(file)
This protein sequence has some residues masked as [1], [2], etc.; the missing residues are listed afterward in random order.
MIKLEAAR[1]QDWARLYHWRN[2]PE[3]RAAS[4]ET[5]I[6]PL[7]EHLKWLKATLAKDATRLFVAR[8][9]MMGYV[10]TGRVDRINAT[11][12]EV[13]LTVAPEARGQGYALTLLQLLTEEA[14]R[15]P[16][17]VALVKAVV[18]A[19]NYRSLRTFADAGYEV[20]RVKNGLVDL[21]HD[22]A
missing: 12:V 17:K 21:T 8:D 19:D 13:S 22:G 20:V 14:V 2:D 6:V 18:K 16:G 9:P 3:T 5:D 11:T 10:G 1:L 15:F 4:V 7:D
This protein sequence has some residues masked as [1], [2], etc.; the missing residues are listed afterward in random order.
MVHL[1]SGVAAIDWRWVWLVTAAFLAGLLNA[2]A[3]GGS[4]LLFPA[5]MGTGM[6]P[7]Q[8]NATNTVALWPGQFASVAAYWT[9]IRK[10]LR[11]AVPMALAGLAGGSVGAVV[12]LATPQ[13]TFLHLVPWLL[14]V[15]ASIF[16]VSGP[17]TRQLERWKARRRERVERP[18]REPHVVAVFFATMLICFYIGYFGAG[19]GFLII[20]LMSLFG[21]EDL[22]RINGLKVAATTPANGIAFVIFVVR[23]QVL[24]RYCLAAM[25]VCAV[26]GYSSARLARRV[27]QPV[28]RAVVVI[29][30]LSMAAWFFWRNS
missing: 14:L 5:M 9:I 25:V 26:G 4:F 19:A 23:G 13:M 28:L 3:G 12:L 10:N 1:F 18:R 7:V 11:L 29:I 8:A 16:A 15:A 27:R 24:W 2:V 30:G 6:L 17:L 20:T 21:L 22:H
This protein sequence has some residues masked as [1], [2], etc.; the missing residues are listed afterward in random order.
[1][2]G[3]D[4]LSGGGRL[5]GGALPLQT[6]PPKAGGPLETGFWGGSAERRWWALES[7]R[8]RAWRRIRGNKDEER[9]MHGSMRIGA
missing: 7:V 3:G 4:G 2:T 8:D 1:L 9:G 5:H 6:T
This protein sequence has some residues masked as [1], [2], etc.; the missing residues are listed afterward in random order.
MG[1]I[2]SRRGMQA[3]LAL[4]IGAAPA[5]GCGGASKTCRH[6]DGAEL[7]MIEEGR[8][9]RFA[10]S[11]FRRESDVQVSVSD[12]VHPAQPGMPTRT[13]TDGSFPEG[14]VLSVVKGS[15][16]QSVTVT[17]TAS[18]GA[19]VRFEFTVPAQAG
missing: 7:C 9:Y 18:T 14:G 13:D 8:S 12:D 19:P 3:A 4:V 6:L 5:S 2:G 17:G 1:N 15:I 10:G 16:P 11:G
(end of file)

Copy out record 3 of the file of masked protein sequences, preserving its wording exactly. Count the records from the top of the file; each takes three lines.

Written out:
This protein sequence has some residues masked as [1], [2], etc.; the missing residues are listed afterward in random order.
[1][2]G[3]D[4]LSGGGRL[5]GGALPLQT[6]PPKAGGPLETGFWGGSAERRWWALES[7]R[8]RAWRRIRGNKDEER[9]MHGSMRIGA
missing: 7:V 3:G 4:G 2:T 8:D 1:L 9:G 5:H 6:T